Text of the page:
The Tech Report writes Google's Chrome browser was the first browser to be hacked during this year's Pwn2Own hacking competition. Last year Chrome came out pretty well, but perhaps Google's $60,000 prize for finding a "full Chrome exploit" was a good incentive to go the extra mile.
As ZDNet reports, security researcher Chaouki Bekrar and his team managed to take "complete control of a fully patched 64-bit Windows 7 (SP1) machine" using two zero-day vulnerabilities in Google's browser. Chaouki said the feat took six weeks of preparatory work that involved locating the vulnerabilities and writing code to exploit them.
Chrome ended up being the first browser to fall at the competition yesterday. "We wanted to show that Chrome was not unbreakable. Last year, we saw a lot of headlines that no one could hack Chrome. We wanted to make sure it was the first to fall this year," said Bekrar. The hacking competition was part of this year's CanSecWest conference, which is still going on today and tomorrow in Vancouver, Canada.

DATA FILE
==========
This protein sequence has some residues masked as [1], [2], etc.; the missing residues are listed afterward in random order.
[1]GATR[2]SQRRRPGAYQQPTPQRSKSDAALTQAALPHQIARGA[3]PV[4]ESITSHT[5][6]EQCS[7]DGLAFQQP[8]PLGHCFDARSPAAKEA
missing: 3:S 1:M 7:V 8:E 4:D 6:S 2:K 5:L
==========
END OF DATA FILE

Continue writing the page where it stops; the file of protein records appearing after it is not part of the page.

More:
More news from Pwn2Own can be found at DailyTech, they report Apple's Mac OS X was the frist OS to be hacked at the event.
The conception that Apple, Inc. computers running OS X are magically more secure than Windows computers was dealt another setback this week. Using a flaw in Apple's pre-installed first-party Safari browser, it took French security pro Chaouki Bekrar merely 5 seconds to hijack the unwitting MacBook at the CanSecWest Conference's pwn2own contest in Vancouver, British Columbia.
On a most basic level the attack exploited Apple's weak memory protections in OS X Snow Leopard. Microsoft, more popular and more commonly attacked, includes two critical types of memory protection -- data execution prevention and robust address space layout optimization (ASLR) -- both of which attempt to prevent memory injection attacks. By contrast, Snow Leopard only supports ASLR and the implementation is badly botched according to hackers.